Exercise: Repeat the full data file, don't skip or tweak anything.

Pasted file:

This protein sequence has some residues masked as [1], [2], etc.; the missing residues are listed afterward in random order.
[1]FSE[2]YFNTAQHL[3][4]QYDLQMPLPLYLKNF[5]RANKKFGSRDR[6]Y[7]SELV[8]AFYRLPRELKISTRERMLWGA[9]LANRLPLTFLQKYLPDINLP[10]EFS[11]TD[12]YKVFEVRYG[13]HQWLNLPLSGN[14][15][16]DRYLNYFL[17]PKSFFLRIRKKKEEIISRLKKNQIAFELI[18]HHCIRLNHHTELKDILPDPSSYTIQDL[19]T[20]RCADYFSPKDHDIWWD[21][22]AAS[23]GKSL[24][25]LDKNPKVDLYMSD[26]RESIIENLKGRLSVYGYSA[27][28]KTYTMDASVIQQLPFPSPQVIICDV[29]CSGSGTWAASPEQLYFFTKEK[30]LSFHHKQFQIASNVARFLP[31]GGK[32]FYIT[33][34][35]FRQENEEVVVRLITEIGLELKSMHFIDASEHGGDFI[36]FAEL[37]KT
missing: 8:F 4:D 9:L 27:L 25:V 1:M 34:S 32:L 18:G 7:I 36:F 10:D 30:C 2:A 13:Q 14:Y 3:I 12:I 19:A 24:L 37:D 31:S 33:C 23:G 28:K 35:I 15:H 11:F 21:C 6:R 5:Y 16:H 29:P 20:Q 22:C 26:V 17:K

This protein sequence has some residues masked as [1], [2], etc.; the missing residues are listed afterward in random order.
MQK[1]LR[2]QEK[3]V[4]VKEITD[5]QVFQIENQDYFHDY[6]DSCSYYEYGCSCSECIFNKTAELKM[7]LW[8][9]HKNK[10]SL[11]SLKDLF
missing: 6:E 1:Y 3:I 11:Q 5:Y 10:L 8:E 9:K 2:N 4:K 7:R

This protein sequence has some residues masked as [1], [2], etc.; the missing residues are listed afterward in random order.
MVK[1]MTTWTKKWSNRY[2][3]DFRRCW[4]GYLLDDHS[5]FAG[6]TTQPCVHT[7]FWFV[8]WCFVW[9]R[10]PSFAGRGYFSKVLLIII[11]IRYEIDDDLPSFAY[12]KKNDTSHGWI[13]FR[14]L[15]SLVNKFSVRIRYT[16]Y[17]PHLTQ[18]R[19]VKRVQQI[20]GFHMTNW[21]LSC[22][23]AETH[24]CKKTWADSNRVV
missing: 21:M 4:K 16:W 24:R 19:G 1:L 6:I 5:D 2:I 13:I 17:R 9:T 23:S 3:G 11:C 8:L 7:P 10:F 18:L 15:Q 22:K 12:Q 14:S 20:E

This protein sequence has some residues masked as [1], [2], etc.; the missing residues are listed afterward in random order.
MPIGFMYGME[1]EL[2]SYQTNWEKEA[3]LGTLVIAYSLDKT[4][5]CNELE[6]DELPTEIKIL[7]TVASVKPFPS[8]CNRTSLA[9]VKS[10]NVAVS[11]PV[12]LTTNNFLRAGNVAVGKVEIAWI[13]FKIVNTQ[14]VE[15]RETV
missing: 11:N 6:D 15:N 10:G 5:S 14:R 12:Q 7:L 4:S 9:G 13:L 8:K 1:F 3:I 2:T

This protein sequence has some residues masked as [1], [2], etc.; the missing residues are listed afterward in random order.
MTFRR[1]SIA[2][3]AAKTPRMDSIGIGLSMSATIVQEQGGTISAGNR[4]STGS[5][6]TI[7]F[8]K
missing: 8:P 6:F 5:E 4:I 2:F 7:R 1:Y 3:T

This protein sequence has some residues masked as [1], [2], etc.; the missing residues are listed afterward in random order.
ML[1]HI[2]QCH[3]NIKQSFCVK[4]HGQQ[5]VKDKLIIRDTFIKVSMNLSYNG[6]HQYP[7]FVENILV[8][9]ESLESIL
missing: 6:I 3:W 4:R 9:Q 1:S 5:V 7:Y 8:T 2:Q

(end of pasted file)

This protein sequence has some residues masked as [1], [2], etc.; the missing residues are listed afterward in random order.
[1]FSE[2]YFNTAQHL[3][4]QYDLQMPLPLYLKNF[5]RANKKFGSRDR[6]Y[7]SELV[8]AFYRLPRELKISTRERMLWGA[9]LANRLPLTFLQKYLPDINLP[10]EFS[11]TD[12]YKVFEVRYG[13]HQWLNLPLSGN[14][15][16]DRYLNYFL[17]PKSFFLRIRKKKEEIISRLKKNQIAFELI[18]HHCIRLNHHTELKDILPDPSSYTIQDL[19]T[20]RCADYFSPKDHDIWWD[21][22]AAS[23]GKSL[24][25]LDKNPKVDLYMSD[26]RESIIENLKGRLSVYGYSA[27][28]KTYTMDASVIQQLPFPSPQVIICDV[29]CSGSGTWAASPEQLYFFTKEK[30]LSFHHKQFQIASNVARFLP[31]GGK[32]FYIT[33][34][35]FRQENEEVVVRLITEIGLELKSMHFIDASEHGGDFI[36]FAEL[37]KT
missing: 8:F 4:D 9:L 27:L 25:V 1:M 34:S 32:L 18:G 7:I 36:F 10:D 30:C 2:A 13:Q 14:Y 3:I 12:I 19:A 24:L 37:D 31:S 33:C 23:G 28:K 35:I 15:H 11:F 21:C 6:R 5:Y 16:H 29:P 20:Q 22:C 26:V 17:K

This protein sequence has some residues masked as [1], [2], etc.; the missing residues are listed afterward in random order.
MQK[1]LR[2]QEK[3]V[4]VKEITD[5]QVFQIENQDYFHDY[6]DSCSYYEYGCSCSECIFNKTAELKM[7]LW[8][9]HKNK[10]SL[11]SLKDLF
missing: 6:E 1:Y 3:I 11:Q 5:Y 10:L 8:E 9:K 2:N 4:K 7:R

This protein sequence has some residues masked as [1], [2], etc.; the missing residues are listed afterward in random order.
MVK[1]MTTWTKKWSNRY[2][3]DFRRCW[4]GYLLDDHS[5]FAG[6]TTQPCVHT[7]FWFV[8]WCFVW[9]R[10]PSFAGRGYFSKVLLIII[11]IRYEIDDDLPSFAY[12]KKNDTSHGWI[13]FR[14]L[15]SLVNKFSVRIRYT[16]Y[17]PHLTQ[18]R[19]VKRVQQI[20]GFHMTNW[21]LSC[22][23]AETH[24]CKKTWADSNRVV
missing: 21:M 4:K 16:W 24:R 19:G 1:L 6:I 5:D 2:I 13:I 17:R 9:T 23:S 3:G 11:C 8:L 7:P 10:F 18:L 15:Q 22:K 12:Q 14:S 20:E

This protein sequence has some residues masked as [1], [2], etc.; the missing residues are listed afterward in random order.
MPIGFMYGME[1]EL[2]SYQTNWEKEA[3]LGTLVIAYSLDKT[4][5]CNELE[6]DELPTEIKIL[7]TVASVKPFPS[8]CNRTSLA[9]VKS[10]NVAVS[11]PV[12]LTTNNFLRAGNVAVGKVEIAWI[13]FKIVNTQ[14]VE[15]RETV
missing: 11:N 6:D 15:N 10:G 5:S 14:R 12:Q 7:L 4:S 9:G 13:L 8:K 1:F 3:I 2:T

This protein sequence has some residues masked as [1], [2], etc.; the missing residues are listed afterward in random order.
MTFRR[1]SIA[2][3]AAKTPRMDSIGIGLSMSATIVQEQGGTISAGNR[4]STGS[5][6]TI[7]F[8]K
missing: 8:P 6:F 5:E 4:I 2:F 7:R 1:Y 3:T

This protein sequence has some residues masked as [1], [2], etc.; the missing residues are listed afterward in random order.
ML[1]HI[2]QCH[3]NIKQSFCVK[4]HGQQ[5]VKDKLIIRDTFIKVSMNLSYNG[6]HQYP[7]FVENILV[8][9]ESLESIL
missing: 6:I 3:W 4:R 9:Q 1:S 5:V 7:Y 8:T 2:Q